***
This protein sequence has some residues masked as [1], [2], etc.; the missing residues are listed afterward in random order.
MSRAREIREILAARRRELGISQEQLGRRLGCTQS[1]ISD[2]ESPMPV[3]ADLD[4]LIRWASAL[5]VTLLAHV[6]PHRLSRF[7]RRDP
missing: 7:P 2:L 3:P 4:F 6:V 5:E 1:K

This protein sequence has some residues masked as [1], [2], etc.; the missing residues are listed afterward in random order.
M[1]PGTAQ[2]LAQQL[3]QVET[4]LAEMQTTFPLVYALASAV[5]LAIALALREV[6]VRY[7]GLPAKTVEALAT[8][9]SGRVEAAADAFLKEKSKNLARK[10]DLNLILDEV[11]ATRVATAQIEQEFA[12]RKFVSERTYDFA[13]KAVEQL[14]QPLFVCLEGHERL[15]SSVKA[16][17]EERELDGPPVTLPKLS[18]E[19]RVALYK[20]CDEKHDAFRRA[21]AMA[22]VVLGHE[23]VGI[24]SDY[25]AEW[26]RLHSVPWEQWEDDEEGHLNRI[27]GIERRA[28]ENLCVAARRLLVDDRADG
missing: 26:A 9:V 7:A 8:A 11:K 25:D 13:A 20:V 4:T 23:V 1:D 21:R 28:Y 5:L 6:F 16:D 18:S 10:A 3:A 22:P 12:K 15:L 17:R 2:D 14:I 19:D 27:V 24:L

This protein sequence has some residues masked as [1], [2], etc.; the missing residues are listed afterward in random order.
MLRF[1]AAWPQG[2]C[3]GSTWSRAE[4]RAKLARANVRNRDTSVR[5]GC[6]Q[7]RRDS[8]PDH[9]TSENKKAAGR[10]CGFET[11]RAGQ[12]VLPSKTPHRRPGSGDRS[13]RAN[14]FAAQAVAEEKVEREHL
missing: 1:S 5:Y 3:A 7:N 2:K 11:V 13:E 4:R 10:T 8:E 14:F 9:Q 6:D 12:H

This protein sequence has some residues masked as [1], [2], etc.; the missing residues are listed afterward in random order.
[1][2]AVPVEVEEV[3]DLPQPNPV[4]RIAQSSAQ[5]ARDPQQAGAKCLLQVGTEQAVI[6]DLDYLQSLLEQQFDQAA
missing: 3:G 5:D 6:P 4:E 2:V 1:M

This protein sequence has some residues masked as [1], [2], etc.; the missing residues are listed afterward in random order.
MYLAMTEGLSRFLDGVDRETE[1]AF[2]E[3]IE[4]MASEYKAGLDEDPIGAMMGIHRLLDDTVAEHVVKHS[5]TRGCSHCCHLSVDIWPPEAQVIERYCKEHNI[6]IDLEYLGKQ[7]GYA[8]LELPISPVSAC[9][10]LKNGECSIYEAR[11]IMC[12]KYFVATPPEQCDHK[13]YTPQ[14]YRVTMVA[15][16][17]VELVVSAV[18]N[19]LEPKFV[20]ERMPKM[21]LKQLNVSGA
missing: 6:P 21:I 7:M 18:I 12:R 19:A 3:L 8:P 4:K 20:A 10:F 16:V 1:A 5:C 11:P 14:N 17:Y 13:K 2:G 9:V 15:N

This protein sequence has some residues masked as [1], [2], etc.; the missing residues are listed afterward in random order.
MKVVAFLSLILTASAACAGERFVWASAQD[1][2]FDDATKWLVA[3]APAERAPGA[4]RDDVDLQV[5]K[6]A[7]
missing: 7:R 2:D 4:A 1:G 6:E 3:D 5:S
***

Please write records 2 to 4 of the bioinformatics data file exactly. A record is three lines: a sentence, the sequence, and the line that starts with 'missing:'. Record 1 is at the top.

This protein sequence has some residues masked as [1], [2], etc.; the missing residues are listed afterward in random order.
M[1]PGTAQ[2]LAQQL[3]QVET[4]LAEMQTTFPLVYALASAV[5]LAIALALREV[6]VRY[7]GLPAKTVEALAT[8][9]SGRVEAAADAFLKEKSKNLARK[10]DLNLILDEV[11]ATRVATAQIEQEFA[12]RKFVSERTYDFA[13]KAVEQL[14]QPLFVCLEGHERL[15]SSVKA[16][17]EERELDGPPVTLPKLS[18]E[19]RVALYK[20]CDEKHDAFRRA[21]AMA[22]VVLGHE[23]VGI[24]SDY[25]AEW[26]RLHSVPWEQWEDDEEGHLNRI[27]GIERRA[28]ENLCVAARRLLVDDRADG
missing: 26:A 9:V 7:A 8:A 11:K 25:D 13:A 20:V 4:T 23:V 1:D 21:R 28:Y 5:L 6:F 16:D 18:S 10:A 3:A 22:P 12:K 15:L 17:R 2:D 14:I 19:D 27:V 24:L

This protein sequence has some residues masked as [1], [2], etc.; the missing residues are listed afterward in random order.
MLRF[1]AAWPQG[2]C[3]GSTWSRAE[4]RAKLARANVRNRDTSVR[5]GC[6]Q[7]RRDS[8]PDH[9]TSENKKAAGR[10]CGFET[11]RAGQ[12]VLPSKTPHRRPGSGDRS[13]RAN[14]FAAQAVAEEKVEREHL
missing: 1:S 5:Y 3:A 7:N 2:K 11:V 13:E 4:R 10:T 8:E 14:F 9:Q 6:D 12:H

This protein sequence has some residues masked as [1], [2], etc.; the missing residues are listed afterward in random order.
[1][2]AVPVEVEEV[3]DLPQPNPV[4]RIAQSSAQ[5]ARDPQQAGAKCLLQVGTEQAVI[6]DLDYLQSLLEQQFDQAA
missing: 3:G 5:D 6:P 4:E 2:V 1:M